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Journey into the Whirlwind

4.32  ·  Rating Details  ·  1,823 Ratings  ·  140 Reviews
Eugenia Ginzburg's critically acclaimed memoir of the harrowing eighteen years she spent in prisons and labor camps under Stalin's rule

By the late 1930s, Eugenia Semyonovna Ginzburg had been a loyal and very active member of the Communist Party for many years. Yet like millions of others who suffered during Stalin's reign of terror, she was arrested—on trumped-up charges o
Paperback, 418 pages
Published November 4th 2002 by Harvest Books (Harcourt, Inc.) (first published January 1st 1967)
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Aug 29, 2009 Buck rated it it was amazing
After beavering away like a good little boy on a review of Into the Whirlwind, I got so disgusted with the falseness and inadequacy of my response (even more so than usual) that I eventually gave up in despair. Instead, I’ll take this opportunity to elaborate on some comments I made below, since I’m still kind of hung up on the ethics of reading ‘survivor literature’ – a topic of zero interest to anyone who’s not a complete tool like myself. So fair warning.

Despite all my prissy scruples, I thi
Dec 05, 2011 Dem rated it liked it
Journey into the whirlwind recounts the story of active member of the communist Party for many years, Eugenia Semonovna Ginzburg, who was arrested like many of her fellow citizens during Stalin's reign of terror on trumped up charges of being a Trotskyist terrorist counter-revolutionary and sentenced to prison. This book recounts her many years spent in prison and labour camps.

This is a insightful story and sometimes while reading this book you may sometimes think " This has to be exaggerated so
Nel 1937, quando tutto ebbe inizio, avevo poco più di trent’anni; ora ho di parecchio superato i cinquanta. Diciotto degli anni compresi in questo periodo li ho trascorsi là.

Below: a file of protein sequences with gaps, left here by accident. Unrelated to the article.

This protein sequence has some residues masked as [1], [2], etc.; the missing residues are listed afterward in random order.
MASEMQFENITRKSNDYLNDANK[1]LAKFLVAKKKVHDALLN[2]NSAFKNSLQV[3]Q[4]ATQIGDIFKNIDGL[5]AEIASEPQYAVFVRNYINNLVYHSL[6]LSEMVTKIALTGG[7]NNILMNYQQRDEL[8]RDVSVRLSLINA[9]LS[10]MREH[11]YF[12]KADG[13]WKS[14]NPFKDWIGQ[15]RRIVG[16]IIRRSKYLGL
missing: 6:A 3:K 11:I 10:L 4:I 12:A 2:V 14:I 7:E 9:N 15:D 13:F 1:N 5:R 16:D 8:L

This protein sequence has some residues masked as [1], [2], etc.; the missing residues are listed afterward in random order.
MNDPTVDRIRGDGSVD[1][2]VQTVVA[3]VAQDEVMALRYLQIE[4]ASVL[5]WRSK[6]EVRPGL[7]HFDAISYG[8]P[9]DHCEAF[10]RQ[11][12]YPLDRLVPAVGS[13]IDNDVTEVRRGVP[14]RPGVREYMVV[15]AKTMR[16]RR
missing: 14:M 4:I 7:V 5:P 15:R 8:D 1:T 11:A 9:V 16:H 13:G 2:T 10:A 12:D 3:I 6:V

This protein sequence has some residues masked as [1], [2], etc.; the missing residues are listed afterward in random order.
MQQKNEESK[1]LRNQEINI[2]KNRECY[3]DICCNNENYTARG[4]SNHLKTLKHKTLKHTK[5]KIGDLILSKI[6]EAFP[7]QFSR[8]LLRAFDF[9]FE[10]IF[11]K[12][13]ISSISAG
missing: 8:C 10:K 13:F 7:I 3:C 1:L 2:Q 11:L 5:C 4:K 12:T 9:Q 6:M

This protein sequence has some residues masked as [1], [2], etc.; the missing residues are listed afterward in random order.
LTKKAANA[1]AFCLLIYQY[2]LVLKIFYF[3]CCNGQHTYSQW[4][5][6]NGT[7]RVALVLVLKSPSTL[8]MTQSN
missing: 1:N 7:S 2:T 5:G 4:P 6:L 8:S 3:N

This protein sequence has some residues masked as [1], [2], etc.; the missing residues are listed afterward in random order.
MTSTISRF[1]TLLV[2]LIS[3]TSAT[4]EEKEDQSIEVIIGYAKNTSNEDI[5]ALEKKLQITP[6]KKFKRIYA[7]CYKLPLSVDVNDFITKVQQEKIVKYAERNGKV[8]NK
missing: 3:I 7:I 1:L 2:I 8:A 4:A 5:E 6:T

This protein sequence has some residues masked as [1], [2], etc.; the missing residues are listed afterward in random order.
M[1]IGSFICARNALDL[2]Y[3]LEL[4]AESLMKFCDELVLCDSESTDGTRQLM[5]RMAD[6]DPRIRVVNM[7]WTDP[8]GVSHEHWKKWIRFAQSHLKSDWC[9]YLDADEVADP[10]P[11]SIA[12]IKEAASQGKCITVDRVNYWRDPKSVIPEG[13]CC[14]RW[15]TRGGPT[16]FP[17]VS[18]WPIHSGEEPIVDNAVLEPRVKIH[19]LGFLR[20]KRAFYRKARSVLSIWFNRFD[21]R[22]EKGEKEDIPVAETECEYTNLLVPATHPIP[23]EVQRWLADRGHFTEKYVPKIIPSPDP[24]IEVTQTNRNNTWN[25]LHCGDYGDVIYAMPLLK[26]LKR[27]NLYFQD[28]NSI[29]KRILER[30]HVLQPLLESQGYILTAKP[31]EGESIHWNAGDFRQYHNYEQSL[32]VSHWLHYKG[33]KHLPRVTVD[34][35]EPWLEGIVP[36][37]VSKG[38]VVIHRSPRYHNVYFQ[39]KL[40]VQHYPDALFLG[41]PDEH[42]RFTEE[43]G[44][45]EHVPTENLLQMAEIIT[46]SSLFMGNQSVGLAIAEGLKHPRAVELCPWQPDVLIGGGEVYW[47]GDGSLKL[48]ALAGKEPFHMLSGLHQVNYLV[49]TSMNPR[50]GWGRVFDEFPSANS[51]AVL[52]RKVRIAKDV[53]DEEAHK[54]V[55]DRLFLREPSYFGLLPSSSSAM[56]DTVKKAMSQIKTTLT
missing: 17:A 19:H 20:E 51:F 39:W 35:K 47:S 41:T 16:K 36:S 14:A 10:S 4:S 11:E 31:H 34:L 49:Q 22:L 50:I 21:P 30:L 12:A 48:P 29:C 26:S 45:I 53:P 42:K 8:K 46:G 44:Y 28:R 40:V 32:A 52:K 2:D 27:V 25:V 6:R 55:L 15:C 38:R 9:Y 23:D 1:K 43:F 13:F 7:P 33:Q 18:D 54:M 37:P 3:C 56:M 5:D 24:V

è dove viene confinata dalla repressione staliniana (di solito si usa l’espressione “purghe staliniane” che mi pare infinitamente riduttiva) che per Evgenija inizia nel 1937, ma per tanti altri era già iniziata da tempo.

è il carcere duro e il lager, la Kolyma, mitica parola che evoca terrore.


Ma Evge
Jul 17, 2012 James rated it it was amazing
This was a curious book, I've read several others by Gulag survivors.
But there was an ambiguity in this book that puzzled me to the end.

Starting out, I thought, she thought,
that the entire insanity of the purges was the fault of Stalin.
And that she still believed in communism,

But as I continued through the book,
more and more I began to wonder if she was hiding her real feelings,
perhaps because, while it was possible to denounce Stalin in the 1960's,
it still wasn't possible to denounce comm
Andreea Lucau
May 10, 2015 Andreea Lucau rated it it was amazing
I started to read this book without knowing it was an autobiography. After a few chapters I started doing some research about Kazan, Tatarstan, Stalin and the Gulag. It was then that I realized the book was real: people were actually send to labor camp for 10 years after fake trials. Innocent people, whose only fault was being born in the wrong time, were caught 'into the whirlwind' and they could not do anything else but go with the flow.
What impressed me the most about Genia, the women telling
Jul 29, 2014 Eve rated it really liked it
Shelves: memoir, survival
This review has been hidden because it contains spoilers. To view it, click here.
Apr 24, 2014 Ali rated it really liked it
Into the Whirlwind is really an extraordinary book, I had never heard of Eugenia Ginzburg, and frankly felt very ignorant of the terror unleashed by Stalin during the 1930s. Into the Whirlwind doesn’t always make for easy reading, but for those interested in Russian history it must surely be required reading. In the 1930’s Ginzburg was a loyal communist party member, a university teacher and journalist. A wife and mother, living a life surrounded by people who thought as she did, Eugenia (Jenny) ...more
Apr 18, 2012 Lobstergirl rated it liked it
Shelves: memoir, russia
In places, Ginzburg's tone seems oddly casual for a memoir with such horrifying subject matter. Maybe this is of-a-piece with her stating several times that prisoners laughed, joked, or were gleeful in certain situations, even prisoners who had been ripped from their families and small children. It's not my place to judge....and I don't fully understand human behavior. It just seems to me that laughter and glee might be hard to come by if you hadn't seen your kids in three years. And Ginzburg do ...more
Oct 11, 2011 Wayne rated it it was amazing
Recommends it for: anyone whose Democracy is under siege by its politicians, radio jocksn tea parties and sarah Palins
Recommended to Wayne by: The Holy Spirit in an Athens bookstore
Discovered while teaching in Athens in 1978 in a treasure of a bookshop, this story has just STUCK in my head!!!